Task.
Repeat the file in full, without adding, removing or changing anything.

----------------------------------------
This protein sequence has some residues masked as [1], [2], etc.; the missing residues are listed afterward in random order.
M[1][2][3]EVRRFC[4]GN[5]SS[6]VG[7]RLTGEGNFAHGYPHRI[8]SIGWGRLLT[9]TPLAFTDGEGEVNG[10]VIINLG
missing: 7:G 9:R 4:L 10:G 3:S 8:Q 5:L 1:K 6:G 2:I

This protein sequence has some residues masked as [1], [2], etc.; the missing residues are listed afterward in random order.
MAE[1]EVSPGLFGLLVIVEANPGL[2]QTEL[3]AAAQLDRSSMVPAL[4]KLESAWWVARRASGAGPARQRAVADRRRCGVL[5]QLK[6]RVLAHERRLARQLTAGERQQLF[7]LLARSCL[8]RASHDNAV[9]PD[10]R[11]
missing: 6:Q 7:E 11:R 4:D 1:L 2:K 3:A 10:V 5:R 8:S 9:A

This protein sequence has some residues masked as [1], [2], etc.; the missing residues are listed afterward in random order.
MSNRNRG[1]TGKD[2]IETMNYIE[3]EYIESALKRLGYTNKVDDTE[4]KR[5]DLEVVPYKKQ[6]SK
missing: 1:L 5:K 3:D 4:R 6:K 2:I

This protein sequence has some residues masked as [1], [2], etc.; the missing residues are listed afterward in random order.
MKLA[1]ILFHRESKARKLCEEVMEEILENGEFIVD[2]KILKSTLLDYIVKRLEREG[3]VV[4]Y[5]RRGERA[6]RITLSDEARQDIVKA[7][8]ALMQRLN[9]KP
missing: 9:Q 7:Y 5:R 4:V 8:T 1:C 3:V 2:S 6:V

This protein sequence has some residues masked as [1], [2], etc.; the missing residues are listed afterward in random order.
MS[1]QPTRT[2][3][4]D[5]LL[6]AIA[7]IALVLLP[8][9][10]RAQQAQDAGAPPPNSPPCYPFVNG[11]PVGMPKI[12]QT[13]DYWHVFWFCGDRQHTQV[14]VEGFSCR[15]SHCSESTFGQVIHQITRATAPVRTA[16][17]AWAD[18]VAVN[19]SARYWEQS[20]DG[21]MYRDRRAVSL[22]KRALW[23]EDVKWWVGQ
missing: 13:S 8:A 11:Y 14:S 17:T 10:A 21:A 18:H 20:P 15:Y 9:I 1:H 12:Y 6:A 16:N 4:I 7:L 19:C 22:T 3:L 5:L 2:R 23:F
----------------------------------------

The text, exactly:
This protein sequence has some residues masked as [1], [2], etc.; the missing residues are listed afterward in random order.
M[1][2][3]EVRRFC[4]GN[5]SS[6]VG[7]RLTGEGNFAHGYPHRI[8]SIGWGRLLT[9]TPLAFTDGEGEVNG[10]VIINLG
missing: 7:G 9:R 4:L 10:G 3:S 8:Q 5:L 1:K 6:G 2:I

This protein sequence has some residues masked as [1], [2], etc.; the missing residues are listed afterward in random order.
MAE[1]EVSPGLFGLLVIVEANPGL[2]QTEL[3]AAAQLDRSSMVPAL[4]KLESAWWVARRASGAGPARQRAVADRRRCGVL[5]QLK[6]RVLAHERRLARQLTAGERQQLF[7]LLARSCL[8]RASHDNAV[9]PD[10]R[11]
missing: 6:Q 7:E 11:R 4:D 1:L 2:K 3:A 10:V 5:R 8:S 9:A

This protein sequence has some residues masked as [1], [2], etc.; the missing residues are listed afterward in random order.
MSNRNRG[1]TGKD[2]IETMNYIE[3]EYIESALKRLGYTNKVDDTE[4]KR[5]DLEVVPYKKQ[6]SK
missing: 1:L 5:K 3:D 4:R 6:K 2:I

This protein sequence has some residues masked as [1], [2], etc.; the missing residues are listed afterward in random order.
MKLA[1]ILFHRESKARKLCEEVMEEILENGEFIVD[2]KILKSTLLDYIVKRLEREG[3]VV[4]Y[5]RRGERA[6]RITLSDEARQDIVKA[7][8]ALMQRLN[9]KP
missing: 9:Q 7:Y 5:R 4:V 8:T 1:C 3:V 2:S 6:V

This protein sequence has some residues masked as [1], [2], etc.; the missing residues are listed afterward in random order.
MS[1]QPTRT[2][3][4]D[5]LL[6]AIA[7]IALVLLP[8][9][10]RAQQAQDAGAPPPNSPPCYPFVNG[11]PVGMPKI[12]QT[13]DYWHVFWFCGDRQHTQV[14]VEGFSCR[15]SHCSESTFGQVIHQITRATAPVRTA[16][17]AWAD[18]VAVN[19]SARYWEQS[20]DG[21]MYRDRRAVSL[22]KRALW[23]EDVKWWVGQ
missing: 13:S 8:A 11:Y 14:S 17:T 10:A 21:A 18:H 20:P 15:Y 9:I 1:H 12:Y 6:A 16:N 4:I 7:L 19:C 22:T 3:L 5:L 2:R 23:F